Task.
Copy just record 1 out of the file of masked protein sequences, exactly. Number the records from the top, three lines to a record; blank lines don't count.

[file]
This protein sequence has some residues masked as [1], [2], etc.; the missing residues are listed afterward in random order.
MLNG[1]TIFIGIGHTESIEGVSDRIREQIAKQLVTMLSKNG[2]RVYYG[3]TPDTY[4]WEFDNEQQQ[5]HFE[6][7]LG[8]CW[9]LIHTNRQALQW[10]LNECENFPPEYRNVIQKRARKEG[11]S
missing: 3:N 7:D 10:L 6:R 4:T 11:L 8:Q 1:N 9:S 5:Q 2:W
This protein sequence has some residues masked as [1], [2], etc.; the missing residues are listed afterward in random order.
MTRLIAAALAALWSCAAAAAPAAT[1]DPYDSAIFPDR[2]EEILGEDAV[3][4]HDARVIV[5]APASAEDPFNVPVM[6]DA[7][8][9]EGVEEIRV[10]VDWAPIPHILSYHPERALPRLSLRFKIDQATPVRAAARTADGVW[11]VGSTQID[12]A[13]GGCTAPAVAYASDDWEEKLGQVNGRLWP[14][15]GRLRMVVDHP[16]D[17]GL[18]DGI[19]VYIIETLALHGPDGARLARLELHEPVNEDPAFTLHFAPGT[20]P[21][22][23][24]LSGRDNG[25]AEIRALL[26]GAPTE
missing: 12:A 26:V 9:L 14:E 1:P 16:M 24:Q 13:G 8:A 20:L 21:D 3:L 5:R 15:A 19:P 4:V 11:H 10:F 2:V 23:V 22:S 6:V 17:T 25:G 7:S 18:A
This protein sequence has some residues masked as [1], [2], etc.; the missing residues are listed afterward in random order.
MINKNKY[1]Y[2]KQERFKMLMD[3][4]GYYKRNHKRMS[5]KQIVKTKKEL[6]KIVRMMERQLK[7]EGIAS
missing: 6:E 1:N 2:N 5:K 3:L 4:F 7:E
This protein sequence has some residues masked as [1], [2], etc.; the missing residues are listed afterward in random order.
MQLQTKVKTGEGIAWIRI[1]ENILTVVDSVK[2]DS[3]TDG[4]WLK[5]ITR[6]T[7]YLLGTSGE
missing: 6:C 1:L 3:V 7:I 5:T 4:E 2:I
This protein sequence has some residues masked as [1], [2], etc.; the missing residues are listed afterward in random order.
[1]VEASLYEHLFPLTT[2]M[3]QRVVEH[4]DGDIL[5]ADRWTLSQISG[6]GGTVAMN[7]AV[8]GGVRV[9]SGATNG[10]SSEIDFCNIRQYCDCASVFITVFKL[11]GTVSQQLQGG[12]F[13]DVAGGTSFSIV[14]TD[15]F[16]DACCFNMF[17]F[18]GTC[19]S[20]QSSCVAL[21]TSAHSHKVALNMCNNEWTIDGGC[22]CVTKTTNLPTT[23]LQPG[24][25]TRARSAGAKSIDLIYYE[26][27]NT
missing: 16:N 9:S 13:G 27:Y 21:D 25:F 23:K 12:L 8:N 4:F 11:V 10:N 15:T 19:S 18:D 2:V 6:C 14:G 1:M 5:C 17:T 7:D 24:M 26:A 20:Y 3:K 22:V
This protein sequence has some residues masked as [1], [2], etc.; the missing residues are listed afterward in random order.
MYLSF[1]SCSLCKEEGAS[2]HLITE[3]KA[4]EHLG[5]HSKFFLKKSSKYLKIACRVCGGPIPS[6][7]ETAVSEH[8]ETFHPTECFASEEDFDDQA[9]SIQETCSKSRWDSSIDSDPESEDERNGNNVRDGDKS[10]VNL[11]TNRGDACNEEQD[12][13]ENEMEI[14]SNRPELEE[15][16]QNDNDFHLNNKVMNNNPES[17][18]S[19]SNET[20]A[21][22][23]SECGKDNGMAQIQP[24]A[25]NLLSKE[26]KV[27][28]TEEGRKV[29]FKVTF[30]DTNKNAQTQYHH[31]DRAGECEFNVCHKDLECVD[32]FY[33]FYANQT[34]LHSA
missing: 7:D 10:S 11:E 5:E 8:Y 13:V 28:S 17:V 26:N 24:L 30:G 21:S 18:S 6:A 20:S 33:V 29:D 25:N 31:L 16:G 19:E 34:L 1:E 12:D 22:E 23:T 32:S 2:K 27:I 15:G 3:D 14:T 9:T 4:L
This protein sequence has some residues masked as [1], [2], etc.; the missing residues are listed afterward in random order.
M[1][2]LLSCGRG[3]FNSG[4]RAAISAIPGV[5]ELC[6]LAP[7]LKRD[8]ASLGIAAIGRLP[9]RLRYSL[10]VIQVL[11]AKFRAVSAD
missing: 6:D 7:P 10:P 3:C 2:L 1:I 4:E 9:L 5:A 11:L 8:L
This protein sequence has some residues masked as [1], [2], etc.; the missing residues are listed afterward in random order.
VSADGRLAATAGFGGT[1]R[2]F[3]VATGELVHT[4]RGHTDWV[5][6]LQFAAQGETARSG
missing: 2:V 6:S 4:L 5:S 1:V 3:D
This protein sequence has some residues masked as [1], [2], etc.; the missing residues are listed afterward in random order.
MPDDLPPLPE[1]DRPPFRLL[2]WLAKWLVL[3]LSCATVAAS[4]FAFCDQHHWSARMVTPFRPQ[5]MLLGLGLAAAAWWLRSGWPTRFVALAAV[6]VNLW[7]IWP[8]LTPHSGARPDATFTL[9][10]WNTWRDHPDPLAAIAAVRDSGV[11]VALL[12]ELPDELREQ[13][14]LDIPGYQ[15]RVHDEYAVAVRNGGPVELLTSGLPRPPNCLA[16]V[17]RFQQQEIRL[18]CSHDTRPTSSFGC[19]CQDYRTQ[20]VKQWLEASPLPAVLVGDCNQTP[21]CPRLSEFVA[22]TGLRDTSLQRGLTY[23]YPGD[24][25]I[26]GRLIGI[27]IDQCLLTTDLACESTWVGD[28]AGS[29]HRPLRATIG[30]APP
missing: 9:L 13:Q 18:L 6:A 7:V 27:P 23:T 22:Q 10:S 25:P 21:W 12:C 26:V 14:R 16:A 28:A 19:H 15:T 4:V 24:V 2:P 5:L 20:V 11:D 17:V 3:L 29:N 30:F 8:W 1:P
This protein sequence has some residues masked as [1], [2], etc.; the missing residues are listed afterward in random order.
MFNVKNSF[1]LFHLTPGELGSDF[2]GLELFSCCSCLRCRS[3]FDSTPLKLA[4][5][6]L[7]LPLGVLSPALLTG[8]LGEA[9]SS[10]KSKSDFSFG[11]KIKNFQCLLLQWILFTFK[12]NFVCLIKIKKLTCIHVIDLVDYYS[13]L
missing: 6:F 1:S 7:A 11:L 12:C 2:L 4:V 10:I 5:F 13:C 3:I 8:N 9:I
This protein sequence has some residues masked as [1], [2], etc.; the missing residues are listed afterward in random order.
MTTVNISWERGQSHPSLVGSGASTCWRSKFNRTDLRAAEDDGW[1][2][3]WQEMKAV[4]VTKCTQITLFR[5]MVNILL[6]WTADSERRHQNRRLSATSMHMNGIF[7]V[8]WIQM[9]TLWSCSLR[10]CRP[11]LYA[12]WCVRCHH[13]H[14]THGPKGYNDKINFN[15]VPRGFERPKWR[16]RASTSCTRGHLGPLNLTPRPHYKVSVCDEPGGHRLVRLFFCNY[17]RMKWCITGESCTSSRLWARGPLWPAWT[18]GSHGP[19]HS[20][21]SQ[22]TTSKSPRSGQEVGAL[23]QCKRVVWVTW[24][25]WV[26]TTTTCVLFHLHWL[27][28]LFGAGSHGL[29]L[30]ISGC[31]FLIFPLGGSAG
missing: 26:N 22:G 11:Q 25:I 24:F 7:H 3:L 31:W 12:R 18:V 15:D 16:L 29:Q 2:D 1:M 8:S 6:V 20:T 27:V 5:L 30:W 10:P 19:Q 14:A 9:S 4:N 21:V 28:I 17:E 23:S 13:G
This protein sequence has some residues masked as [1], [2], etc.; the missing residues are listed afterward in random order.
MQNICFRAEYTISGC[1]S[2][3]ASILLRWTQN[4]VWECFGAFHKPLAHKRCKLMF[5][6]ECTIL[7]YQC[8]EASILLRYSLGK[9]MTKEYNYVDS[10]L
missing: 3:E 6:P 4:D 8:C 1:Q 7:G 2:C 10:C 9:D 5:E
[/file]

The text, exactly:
This protein sequence has some residues masked as [1], [2], etc.; the missing residues are listed afterward in random order.
MLNG[1]TIFIGIGHTESIEGVSDRIREQIAKQLVTMLSKNG[2]RVYYG[3]TPDTY[4]WEFDNEQQQ[5]HFE[6][7]LG[8]CW[9]LIHTNRQALQW[10]LNECENFPPEYRNVIQKRARKEG[11]S
missing: 3:N 7:D 10:L 6:R 4:T 11:L 8:Q 1:N 9:S 5:Q 2:W